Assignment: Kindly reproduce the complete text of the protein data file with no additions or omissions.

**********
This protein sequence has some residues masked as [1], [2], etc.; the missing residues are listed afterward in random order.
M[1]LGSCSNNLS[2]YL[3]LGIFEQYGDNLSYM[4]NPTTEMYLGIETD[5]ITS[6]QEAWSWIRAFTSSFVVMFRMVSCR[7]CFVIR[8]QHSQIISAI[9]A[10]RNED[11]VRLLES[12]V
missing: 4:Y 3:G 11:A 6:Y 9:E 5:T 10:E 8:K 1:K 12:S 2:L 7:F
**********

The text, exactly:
This protein sequence has some residues masked as [1], [2], etc.; the missing residues are listed afterward in random order.
M[1]LGSCSNNLS[2]YL[3]LGIFEQYGDNLSYM[4]NPTTEMYLGIETD[5]ITS[6]QEAWSWIRAFTSSFVVMFRMVSCR[7]CFVIR[8]QHSQIISAI[9]A[10]RNED[11]VRLLES[12]V
missing: 4:Y 3:G 11:A 6:Y 9:E 5:T 10:E 8:K 1:K 12:S 2:L 7:F